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New Zealand Wine Guide
Even though New Zealand wine can't be compared to the other household names, its popularity has grown exponentially in the last few decades. This page focuses on New Zealand wine, its history, the different types of wines produced, and more.
Winemaking and vine growing in New Zealand can be traced back to the colonial era, sometime in 1836. But then, vine growing and winemaking was not on an industrial scale. In the 1960s, for example, New Zealand had less than 400 hectares of vineyard, but by 2019, the country had a whopping 38,680 hectares.
Wine Types and Varietals
New Zealand has a good climate and soil that favours the growth of both red and white grapes.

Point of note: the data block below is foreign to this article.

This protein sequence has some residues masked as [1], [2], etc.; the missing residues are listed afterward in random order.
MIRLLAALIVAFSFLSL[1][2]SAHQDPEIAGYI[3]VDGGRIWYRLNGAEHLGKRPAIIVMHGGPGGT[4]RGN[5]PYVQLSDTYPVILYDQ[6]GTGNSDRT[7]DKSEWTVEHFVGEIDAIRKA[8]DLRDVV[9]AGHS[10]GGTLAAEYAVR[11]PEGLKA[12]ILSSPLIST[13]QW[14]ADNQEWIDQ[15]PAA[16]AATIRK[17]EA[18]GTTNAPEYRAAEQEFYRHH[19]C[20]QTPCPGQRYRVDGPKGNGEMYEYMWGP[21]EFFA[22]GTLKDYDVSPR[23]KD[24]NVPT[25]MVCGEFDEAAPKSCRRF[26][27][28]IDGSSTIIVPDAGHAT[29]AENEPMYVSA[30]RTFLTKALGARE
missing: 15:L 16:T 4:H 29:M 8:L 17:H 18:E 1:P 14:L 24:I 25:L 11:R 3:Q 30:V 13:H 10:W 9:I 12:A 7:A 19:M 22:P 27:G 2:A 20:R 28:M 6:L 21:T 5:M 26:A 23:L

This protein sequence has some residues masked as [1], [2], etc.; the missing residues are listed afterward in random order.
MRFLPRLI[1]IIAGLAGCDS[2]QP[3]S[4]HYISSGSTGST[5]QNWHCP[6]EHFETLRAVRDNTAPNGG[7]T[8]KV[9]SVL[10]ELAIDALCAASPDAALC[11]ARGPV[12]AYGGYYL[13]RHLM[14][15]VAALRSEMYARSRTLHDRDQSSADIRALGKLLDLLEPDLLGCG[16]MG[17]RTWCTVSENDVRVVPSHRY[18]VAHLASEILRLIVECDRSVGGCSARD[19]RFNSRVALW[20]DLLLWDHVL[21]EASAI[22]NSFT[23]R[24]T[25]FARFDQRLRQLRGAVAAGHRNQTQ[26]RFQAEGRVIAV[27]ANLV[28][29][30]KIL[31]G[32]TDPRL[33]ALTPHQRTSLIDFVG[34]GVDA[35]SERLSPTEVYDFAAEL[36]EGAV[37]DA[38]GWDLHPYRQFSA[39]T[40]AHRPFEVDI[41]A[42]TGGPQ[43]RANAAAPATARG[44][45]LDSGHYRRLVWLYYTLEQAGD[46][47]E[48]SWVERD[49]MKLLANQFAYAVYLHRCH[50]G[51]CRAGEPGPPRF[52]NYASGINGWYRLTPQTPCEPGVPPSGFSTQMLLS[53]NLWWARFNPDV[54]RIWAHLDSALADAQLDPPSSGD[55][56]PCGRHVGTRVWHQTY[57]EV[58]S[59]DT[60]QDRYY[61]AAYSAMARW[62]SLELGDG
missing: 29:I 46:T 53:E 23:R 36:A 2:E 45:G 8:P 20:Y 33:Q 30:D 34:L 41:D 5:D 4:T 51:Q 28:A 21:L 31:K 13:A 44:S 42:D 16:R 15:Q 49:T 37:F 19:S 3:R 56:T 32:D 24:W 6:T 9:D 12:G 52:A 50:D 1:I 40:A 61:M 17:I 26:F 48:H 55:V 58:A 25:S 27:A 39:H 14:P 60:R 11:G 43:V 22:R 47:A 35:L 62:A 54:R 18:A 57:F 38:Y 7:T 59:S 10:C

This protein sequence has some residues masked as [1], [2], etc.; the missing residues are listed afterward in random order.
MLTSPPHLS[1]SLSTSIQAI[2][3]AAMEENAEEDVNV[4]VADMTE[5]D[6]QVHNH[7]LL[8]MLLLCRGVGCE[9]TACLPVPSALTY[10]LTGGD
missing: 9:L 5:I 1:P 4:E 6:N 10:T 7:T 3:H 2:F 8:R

Some of the New Zealand white wines include Sauvignon Blanc, Gewürztraminer, Chardonnay, Pinot Gris, Riesling, and Viognier. New Zealand also boasts red wines such as Pinot Noir, Bordeaux-style blends and Syrah, Tempranillo, Sangiovese, Pinotage, and Montepulciano.
Besides the regular white and red wines, New Zealand produces rosé-style and sparkling wines.
Wine Growing Regions
New Zealand has been keen on asserting itself as a global leader in the winemaking industry.
In 2017, the country enacted a law that established Geographical Indication (GI) classification, the equivalent of the United State's American Viticultural Areas, and Europe's Protected Geographical Indication (PGI) classification. The aim was to bolster the grape quality and wine reputation.
Some of the wine-growing regions in New Zealand include Northland, Auckland, Gisborne, Central Otago, Hawke's Bay, Canterbury, Marlborough, and Waitaki Valley.
Today, the wine industry in New Zealand is booming not just locally but on the international market. In 2017, export sales amounted to NZ $1.66 billion.